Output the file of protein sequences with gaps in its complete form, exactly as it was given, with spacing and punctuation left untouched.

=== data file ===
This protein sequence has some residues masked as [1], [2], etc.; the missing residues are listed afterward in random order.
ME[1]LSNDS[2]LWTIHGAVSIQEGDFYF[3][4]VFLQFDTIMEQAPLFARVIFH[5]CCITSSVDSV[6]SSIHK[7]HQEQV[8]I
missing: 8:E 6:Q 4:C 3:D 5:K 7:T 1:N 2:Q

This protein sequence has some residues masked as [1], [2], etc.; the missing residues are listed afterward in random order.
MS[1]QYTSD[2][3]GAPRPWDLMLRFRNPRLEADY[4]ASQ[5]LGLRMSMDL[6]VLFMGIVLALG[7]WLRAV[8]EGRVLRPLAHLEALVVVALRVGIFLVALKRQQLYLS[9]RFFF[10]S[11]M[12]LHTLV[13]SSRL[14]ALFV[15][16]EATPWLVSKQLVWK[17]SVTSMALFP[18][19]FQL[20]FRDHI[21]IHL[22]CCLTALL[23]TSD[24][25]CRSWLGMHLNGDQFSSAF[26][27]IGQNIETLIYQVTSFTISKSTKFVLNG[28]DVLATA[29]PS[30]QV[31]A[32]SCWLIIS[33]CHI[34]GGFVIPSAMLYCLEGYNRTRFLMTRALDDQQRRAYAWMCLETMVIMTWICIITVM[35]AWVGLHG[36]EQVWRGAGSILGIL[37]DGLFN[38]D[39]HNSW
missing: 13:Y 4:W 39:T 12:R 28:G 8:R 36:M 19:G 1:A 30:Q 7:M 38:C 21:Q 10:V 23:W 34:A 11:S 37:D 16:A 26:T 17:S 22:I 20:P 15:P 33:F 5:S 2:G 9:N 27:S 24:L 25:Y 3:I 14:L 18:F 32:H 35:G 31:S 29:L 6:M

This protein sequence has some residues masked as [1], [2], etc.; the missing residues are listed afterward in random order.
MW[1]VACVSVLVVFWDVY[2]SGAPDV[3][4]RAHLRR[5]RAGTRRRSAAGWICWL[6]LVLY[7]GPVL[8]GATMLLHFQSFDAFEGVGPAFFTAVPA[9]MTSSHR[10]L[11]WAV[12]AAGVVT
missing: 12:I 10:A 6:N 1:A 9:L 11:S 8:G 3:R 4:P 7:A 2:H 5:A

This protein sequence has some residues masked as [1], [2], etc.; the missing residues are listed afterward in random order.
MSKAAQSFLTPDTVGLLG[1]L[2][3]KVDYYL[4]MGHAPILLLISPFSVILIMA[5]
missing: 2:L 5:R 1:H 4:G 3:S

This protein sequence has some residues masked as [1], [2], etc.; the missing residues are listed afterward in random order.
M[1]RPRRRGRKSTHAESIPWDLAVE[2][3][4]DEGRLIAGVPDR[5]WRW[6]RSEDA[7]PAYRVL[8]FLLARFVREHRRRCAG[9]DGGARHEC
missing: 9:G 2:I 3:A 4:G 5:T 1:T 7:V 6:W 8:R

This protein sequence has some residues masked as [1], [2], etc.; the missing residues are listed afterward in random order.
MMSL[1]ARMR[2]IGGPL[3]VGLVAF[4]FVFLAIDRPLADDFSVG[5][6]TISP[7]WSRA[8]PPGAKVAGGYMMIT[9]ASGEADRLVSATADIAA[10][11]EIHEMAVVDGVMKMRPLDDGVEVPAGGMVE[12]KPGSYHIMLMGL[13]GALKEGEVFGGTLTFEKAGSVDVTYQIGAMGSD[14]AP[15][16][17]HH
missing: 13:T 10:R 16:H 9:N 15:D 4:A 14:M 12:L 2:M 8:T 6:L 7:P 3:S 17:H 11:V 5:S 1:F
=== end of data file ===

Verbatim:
This protein sequence has some residues masked as [1], [2], etc.; the missing residues are listed afterward in random order.
ME[1]LSNDS[2]LWTIHGAVSIQEGDFYF[3][4]VFLQFDTIMEQAPLFARVIFH[5]CCITSSVDSV[6]SSIHK[7]HQEQV[8]I
missing: 8:E 6:Q 4:C 3:D 5:K 7:T 1:N 2:Q

This protein sequence has some residues masked as [1], [2], etc.; the missing residues are listed afterward in random order.
MS[1]QYTSD[2][3]GAPRPWDLMLRFRNPRLEADY[4]ASQ[5]LGLRMSMDL[6]VLFMGIVLALG[7]WLRAV[8]EGRVLRPLAHLEALVVVALRVGIFLVALKRQQLYLS[9]RFFF[10]S[11]M[12]LHTLV[13]SSRL[14]ALFV[15][16]EATPWLVSKQLVWK[17]SVTSMALFP[18][19]FQL[20]FRDHI[21]IHL[22]CCLTALL[23]TSD[24][25]CRSWLGMHLNGDQFSSAF[26][27]IGQNIETLIYQVTSFTISKSTKFVLNG[28]DVLATA[29]PS[30]QV[31]A[32]SCWLIIS[33]CHI[34]GGFVIPSAMLYCLEGYNRTRFLMTRALDDQQRRAYAWMCLETMVIMTWICIITVM[35]AWVGLHG[36]EQVWRGAGSILGIL[37]DGLFN[38]D[39]HNSW
missing: 13:Y 4:W 39:T 12:R 28:G 8:R 36:M 19:G 1:A 30:Q 7:M 38:C 21:Q 10:V 23:W 34:A 11:S 37:D 16:A 26:T 17:S 22:I 20:P 15:P 33:F 5:S 2:G 9:N 27:S 24:L 25:Y 3:I 14:L 18:F 32:H 35:G 31:S 29:L 6:M

This protein sequence has some residues masked as [1], [2], etc.; the missing residues are listed afterward in random order.
MW[1]VACVSVLVVFWDVY[2]SGAPDV[3][4]RAHLRR[5]RAGTRRRSAAGWICWL[6]LVLY[7]GPVL[8]GATMLLHFQSFDAFEGVGPAFFTAVPA[9]MTSSHR[10]L[11]WAV[12]AAGVVT
missing: 12:I 10:A 6:N 1:A 9:L 11:S 8:G 3:R 4:P 7:A 2:H 5:A

This protein sequence has some residues masked as [1], [2], etc.; the missing residues are listed afterward in random order.
MSKAAQSFLTPDTVGLLG[1]L[2][3]KVDYYL[4]MGHAPILLLISPFSVILIMA[5]
missing: 2:L 5:R 1:H 4:G 3:S

This protein sequence has some residues masked as [1], [2], etc.; the missing residues are listed afterward in random order.
M[1]RPRRRGRKSTHAESIPWDLAVE[2][3][4]DEGRLIAGVPDR[5]WRW[6]RSEDA[7]PAYRVL[8]FLLARFVREHRRRCAG[9]DGGARHEC
missing: 9:G 2:I 3:A 4:G 5:T 1:T 7:V 6:W 8:R

This protein sequence has some residues masked as [1], [2], etc.; the missing residues are listed afterward in random order.
MMSL[1]ARMR[2]IGGPL[3]VGLVAF[4]FVFLAIDRPLADDFSVG[5][6]TISP[7]WSRA[8]PPGAKVAGGYMMIT[9]ASGEADRLVSATADIAA[10][11]EIHEMAVVDGVMKMRPLDDGVEVPAGGMVE[12]KPGSYHIMLMGL[13]GALKEGEVFGGTLTFEKAGSVDVTYQIGAMGSD[14]AP[15][16][17]HH
missing: 13:T 10:R 16:H 9:N 15:D 4:A 14:M 12:L 2:M 8:T 6:L 7:P 3:S 17:H 11:V 5:S 1:F